CHUM would later acquire Craig Media and the licensing agreement with Viacom became void upon the change in ownership. Both MTV channels were re-launched in June 2005, with MTV becoming the youth entertainment channel Razer, and MTV2 becoming PunchMuch—an interactive channel featuring viewer-voted music videos. The following year, Viacom would partner with CTVglobemedia to relaunch TalkTV as a new Canadian MTV channel. The agreement also gave the company rights to air MTV programming on other properties, such as the CTV network.
TalkTV's licensed format required the new MTV channel to focus more on talk and lifestyle series and CTVglobemedia's subsequent acquisition of CHUM in 2006 placed MTV Canada and MuchMusic under common ownership. As such, until 2013, several MTV programs (mainly scripted series and the MTV Video Music Awards) aired on Much while the Canadian MTV channel focused on reality and lifestyle series.
With the success of MuchMusic, several spinoff channels have been launched within Canada and around the world, including:
On June 1, 2011, MuchMusic launched a high definition simulcast feed called Much HD. It is currently available on Bell Satellite TV, Bell Fibe TV, EastLink, SaskTel Max, Optik TV, Rogers Cable, Shaw Cable and Videotron.
Several individuals have served as MuchMusic's on-air hosts, or video jockeys ("VJs"). A number of notable Canadian and American television personalities either began their careers at MuchMusic or spent time there. Among these are J.D. Roberts who, under the name John Roberts, is a national correspondent for Fox News; Christopher Ward, a noted songwriter and producer who collaborated musically with Mike Myers on the Austin Powers movies; Sook-Yin Lee, now a noted CBC Radio host and actress; Terry David Mulligan, a prolific film and TV character actor; actress Amanda Walsh; Erica Ehm, who became a noted songwriter after leaving Much; and George Stroumboulopoulos, who became a television personality on CBC, U.S. network CNN and Sportsnet.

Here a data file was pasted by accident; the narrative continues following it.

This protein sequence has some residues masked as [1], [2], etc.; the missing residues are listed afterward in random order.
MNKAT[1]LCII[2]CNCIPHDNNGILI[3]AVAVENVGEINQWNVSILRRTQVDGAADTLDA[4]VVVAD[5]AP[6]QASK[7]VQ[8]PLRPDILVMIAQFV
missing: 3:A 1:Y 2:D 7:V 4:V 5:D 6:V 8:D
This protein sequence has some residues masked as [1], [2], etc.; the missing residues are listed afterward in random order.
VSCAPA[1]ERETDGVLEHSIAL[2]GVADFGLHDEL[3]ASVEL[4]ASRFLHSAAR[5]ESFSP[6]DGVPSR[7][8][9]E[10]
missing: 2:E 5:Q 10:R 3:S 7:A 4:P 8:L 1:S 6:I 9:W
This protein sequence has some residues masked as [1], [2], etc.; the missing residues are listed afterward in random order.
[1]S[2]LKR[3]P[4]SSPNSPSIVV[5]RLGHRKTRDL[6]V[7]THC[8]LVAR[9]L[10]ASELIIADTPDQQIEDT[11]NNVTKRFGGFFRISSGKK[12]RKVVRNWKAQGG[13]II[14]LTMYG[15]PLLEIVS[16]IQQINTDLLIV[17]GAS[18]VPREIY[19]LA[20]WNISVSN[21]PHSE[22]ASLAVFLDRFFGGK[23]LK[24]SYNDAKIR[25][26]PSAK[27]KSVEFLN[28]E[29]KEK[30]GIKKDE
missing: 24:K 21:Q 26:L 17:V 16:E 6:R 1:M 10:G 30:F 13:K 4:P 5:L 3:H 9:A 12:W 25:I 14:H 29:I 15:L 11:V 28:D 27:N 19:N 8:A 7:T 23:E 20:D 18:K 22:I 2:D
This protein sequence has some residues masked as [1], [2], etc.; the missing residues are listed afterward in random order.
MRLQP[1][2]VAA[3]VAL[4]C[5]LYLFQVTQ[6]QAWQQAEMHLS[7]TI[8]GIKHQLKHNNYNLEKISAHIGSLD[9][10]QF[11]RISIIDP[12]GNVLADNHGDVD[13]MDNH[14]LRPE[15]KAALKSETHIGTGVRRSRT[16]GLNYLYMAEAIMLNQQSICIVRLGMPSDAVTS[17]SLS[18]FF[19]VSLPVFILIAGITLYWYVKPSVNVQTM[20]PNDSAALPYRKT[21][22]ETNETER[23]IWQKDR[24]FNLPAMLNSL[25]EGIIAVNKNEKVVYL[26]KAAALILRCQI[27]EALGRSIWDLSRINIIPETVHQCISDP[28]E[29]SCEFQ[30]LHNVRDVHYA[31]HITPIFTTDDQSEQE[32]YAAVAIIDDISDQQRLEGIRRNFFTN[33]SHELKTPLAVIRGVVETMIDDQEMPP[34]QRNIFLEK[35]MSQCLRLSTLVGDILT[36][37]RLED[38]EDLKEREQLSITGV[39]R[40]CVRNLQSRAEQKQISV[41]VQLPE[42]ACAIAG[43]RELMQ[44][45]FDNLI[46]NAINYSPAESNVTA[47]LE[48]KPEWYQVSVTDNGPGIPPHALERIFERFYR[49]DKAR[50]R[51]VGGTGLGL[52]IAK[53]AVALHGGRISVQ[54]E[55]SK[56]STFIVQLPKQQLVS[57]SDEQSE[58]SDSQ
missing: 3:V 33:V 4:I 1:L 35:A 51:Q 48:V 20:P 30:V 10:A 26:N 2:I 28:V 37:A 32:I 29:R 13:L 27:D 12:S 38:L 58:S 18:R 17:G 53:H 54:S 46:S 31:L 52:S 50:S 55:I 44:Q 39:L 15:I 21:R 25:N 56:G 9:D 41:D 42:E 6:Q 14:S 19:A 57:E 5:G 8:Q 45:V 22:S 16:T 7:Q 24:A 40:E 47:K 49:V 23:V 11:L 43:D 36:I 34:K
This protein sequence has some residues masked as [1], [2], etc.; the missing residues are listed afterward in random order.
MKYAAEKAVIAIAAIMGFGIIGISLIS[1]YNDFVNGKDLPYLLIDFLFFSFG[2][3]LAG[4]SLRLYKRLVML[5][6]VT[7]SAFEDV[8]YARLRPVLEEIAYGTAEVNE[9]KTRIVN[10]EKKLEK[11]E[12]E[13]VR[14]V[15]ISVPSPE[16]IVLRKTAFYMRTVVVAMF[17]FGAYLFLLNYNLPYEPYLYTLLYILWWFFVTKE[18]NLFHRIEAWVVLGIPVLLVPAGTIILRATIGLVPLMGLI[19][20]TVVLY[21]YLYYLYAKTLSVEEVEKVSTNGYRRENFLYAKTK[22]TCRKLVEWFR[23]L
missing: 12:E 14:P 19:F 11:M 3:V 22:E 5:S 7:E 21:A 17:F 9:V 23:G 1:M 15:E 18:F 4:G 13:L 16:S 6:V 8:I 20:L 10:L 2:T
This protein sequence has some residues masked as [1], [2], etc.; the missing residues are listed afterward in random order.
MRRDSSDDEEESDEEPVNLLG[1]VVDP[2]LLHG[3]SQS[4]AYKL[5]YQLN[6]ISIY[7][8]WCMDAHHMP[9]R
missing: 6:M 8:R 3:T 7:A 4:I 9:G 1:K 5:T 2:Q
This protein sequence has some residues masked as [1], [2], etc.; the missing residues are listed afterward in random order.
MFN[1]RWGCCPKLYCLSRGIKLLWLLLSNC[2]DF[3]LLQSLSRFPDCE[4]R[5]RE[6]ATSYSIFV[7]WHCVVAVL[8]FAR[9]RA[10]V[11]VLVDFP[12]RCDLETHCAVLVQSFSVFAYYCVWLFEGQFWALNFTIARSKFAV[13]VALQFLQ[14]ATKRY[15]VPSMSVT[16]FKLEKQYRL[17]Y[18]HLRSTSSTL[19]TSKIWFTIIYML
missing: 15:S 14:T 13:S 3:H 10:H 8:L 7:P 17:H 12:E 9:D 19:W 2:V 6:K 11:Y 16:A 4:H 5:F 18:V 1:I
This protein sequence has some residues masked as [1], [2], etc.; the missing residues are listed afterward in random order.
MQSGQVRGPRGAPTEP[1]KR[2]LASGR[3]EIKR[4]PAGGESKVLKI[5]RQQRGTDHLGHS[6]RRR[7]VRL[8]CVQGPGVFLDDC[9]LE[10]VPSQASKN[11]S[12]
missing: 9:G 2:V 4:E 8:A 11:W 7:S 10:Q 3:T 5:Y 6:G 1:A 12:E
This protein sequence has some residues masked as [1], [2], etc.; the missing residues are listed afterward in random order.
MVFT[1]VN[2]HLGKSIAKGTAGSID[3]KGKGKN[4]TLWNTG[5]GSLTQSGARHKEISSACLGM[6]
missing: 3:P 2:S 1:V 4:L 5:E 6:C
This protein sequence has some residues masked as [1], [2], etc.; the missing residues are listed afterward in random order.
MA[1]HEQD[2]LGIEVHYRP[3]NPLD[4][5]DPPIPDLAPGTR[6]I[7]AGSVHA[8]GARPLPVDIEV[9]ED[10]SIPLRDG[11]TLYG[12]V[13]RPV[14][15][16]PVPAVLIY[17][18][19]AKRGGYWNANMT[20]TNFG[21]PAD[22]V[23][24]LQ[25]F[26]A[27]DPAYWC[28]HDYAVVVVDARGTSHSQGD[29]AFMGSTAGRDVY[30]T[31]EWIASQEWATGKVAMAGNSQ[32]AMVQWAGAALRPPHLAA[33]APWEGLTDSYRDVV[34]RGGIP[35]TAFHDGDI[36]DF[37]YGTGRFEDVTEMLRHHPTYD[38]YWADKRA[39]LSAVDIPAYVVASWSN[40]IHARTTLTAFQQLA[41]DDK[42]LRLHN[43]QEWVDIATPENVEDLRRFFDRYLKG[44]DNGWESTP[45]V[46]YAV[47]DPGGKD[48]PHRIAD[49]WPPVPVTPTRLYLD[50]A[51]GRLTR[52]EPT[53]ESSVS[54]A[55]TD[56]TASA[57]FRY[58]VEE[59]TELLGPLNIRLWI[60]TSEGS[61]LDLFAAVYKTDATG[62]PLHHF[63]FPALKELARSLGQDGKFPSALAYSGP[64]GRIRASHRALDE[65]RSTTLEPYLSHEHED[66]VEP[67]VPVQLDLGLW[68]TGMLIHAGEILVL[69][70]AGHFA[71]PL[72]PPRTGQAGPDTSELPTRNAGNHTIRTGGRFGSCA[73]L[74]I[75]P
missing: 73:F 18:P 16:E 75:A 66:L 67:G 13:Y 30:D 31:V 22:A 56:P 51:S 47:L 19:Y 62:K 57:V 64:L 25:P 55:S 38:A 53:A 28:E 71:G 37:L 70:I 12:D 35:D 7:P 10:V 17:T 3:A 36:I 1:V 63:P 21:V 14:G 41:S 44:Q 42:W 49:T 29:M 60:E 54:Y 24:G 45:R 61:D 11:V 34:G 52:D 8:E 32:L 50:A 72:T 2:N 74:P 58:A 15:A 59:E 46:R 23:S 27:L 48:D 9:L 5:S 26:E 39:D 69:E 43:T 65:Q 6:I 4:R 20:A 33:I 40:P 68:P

Some of the former Much VJs have moved onto other opportunities within Bell Media's entertainment brands like etalk and E!, but occasionally return for special Much events like the annual iHeartRadio Much Music Video Awards.
Main article: MuchMusic VJ Search
Every few years, when new video jockeys were needed, Much ran a "VJ Search" to pick one new VJ to join the channel. They would usually visit cities across Canada and pick people who appear to show potential through their audition. In earlier years, the VJ Search was usually a two-part show, but in 2006 it evolved into its own reality series called MuchMusic VJ Search. As a result of that series, Tim Deegan was chosen as a VJ. It was followed in 2009 by VJ 2.0, where the winner Liz Trinnear was also picked to join the channel. The most recent search, Much VJ Search, which Chloe Wilde won in 2013.
Despite the popularity of the VJ Search, some of the other VJs are still hired by Much directly, without being VJ Search contestants.
Much Creators are selected social media personalities, mostly established and emerging Canadian YouTubers. The first ever Fan Fave Much Creator award was won by YouTwoTV during the 2017 iHeartRadio MMVAs.
This is a list of Much Creators who no longer appear on the Much Creators website.